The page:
Honors Program 2015-2016 Highlight

Spring 2016 – Honors Program Invited Speakers

Every spring the Honors Program invites attorneys and judges to speak to Honors Program students about areas of practice of particular interest to these students.   In spring 2016, Honors Program students had the opportunity to hear from Rosemarie Tully, Touro Law ‘92, who practices in the field of entertainment law.  In response to student requests to hear from recent alumni who had participated in the Honors Program, Tiffany Frigenti, Touro Law ’14, also spoke to students talking about the sort of work she does at a Long Island law firm.  Finally, Honors Program students also had the chance to hear an inspiring talk from Ryan Cleary, Touro Law ‘14, who works for Brooklyn Defender Services.

Honors Program Students Attend a Variety of Programs in the 2015-16 Year

As a part of membership in the Honors Program, every Honors Program student is required to attend four extracurricular events every semester.  Second-year students are also required to write a short essay about one of those events.  In both fall ’15 and spring ’16, Honors Program students attended and wrote about a variety of programs offered by Touro Law or by a Touro Law student organization.

Fall ‘15

A number of students heard speakers on family law issues.  Rhona Mae Amorado (pictured below) heard speaker Judge Stephen Ukeiley, a former Suffolk County Trafficking Court judge, invited by the Family Law and Criminal Law Societies.  As Rhona indicated, Judge Ukeiley spoke to students about the New York court system, the magnitude of human trafficking, and the unique features of the Human Trafficking Court.


Rhona Mae Amorado

            Katherine Bergold, Luann Dallojacono,  and Jenna Jonassen heard from Glorisbel Roman, from the Suffolk Legal Aid Society Children’s Law Bureau and from Rebecca Oyana and Deborah Lolai, Touro Law ‘14, both from the Bronx Defenders Office,  in a panel presentation organized by the Family Law Society.  Katherine noted that while the speakers had different perspectives, either as representatives of children or of parents accused of child neglect or abuse, they concurred “that the work is emotionally draining but inspiring and rewarding at the same time.”  Luann was struck by Ms. Oyana’s comment that “it is difficult to understand the source of a family law issue without getting to know the family.  It is only when one gets close to the situation that one uncovers what is really going on.”  Jenna appreciated the opportunity “to hear from a child advocate, but also from defenders who were able to substantiate their reasoning for believing that parents need effective representation, as well.”  (Students are pictured below in order from left to right.)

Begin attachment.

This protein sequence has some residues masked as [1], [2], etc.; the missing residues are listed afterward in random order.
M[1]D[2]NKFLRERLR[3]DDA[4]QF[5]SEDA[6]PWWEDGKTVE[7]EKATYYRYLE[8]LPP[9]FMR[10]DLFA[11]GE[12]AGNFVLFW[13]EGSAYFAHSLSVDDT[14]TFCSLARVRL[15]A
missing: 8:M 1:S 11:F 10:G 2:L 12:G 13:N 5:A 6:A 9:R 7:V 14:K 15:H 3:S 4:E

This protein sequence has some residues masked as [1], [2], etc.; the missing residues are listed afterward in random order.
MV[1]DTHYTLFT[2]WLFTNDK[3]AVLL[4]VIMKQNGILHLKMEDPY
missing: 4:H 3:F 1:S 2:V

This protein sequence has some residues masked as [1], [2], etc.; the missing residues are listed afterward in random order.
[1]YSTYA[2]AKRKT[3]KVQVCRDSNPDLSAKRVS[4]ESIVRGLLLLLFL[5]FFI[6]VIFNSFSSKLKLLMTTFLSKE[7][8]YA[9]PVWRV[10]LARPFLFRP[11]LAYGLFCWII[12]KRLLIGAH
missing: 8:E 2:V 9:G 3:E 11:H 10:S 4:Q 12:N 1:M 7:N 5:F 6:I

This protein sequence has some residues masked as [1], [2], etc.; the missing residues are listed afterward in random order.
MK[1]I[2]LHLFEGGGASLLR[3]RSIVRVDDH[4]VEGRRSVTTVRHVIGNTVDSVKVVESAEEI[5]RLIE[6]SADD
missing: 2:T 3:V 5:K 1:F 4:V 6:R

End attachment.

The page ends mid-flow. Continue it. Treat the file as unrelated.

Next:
Other students attended one or more of the monthly “Bagels with the Boards” events, sponsored by Touro’s Land Use and Sustainable Development Law institute.  Kyle Durante attended a session that focused on mobile broadband communications infrastructure, local codes, and federal laws meant to prevent delays in the issuance of telecommunication permits and issues.  Megan Forbes attended the monthly session focusing on Disaster Resilience, which brought in “three speakers who all discussed the importance of planning for environmental disasters.”  Jessica Vogele attended a late November ’15 session that discussed the U.S. Supreme Court’s decision in Reed v. Town of Gilbert, involving the constitutionality of content-based sign regulations.    Jessica found speaker A. Thomas Levin’s “explanations of the different constitutionality tests . . . clear and concise” and enjoyed the “great insight” provided on a narrowly tailored topic.  (Students are pictured below in order from left to right.)

Two Honors Program students wrote about the talk given by visiting scholar Dr. Sharona Aharony-Goldenberg, of Netanya School of Law in Israel.  Touro Law and Netanya Law have an exchange program under which a faculty member from each school visits the other school for a week each year.  During Dr. Aharony-Goldenberg’s visit, the Jewish Law Student Association invited her to speak to students, and she addressed “Academic Boycott: An Impossible Oxymoron.”  As Robert Fogarty summarized, the Boycott, Divestment and Sanctions Movement “is a global campaign against the State of Israel, which strives to end Israel’s occupation of all Arab lands captured during the Six-Day War in June 1967” and which, in the academic area, tries to “prevent Israeli intellectuals from publishing their works.”  As Arielle Montoro noted, “The Academic BDS movement impacts innocent third parties who are trying to better society by releasing their publications for the country to see.”  (Students are pictured below in order from left to right.)

Several students, including Saba Khan, Erica Arias, and Jonathan Barreto, attended a trademark panel presentation organized by the Intellectual Property Law Society.  The session presented four practitioners in the trademark area who spoke about the mid-July 2015 decision to cancel six trademark registrations relating to the Washington Redskins football team.  Saba noted that the speakers included an attorney formerly with the U.S. Trademark office who described the process of trademark registration, an attorney who focused on free speech implications, an attorney who discussed the effect of the decision on those who had licenses to use the cancelled trademarks, and finally, an attorney who discussed the probable lack of financial impact on the football team.  Erica noted that the presentations were interesting to those taking the Intellectual Property course and to those not in the course but engaged because of the sports connection.  Jonathan noted that the different perspectives led him to realize that “trademarks are only as valuable as people perceive them to be.  As long as they are economically viable, they will persist.”  (Students are pictured below in order from left to right.)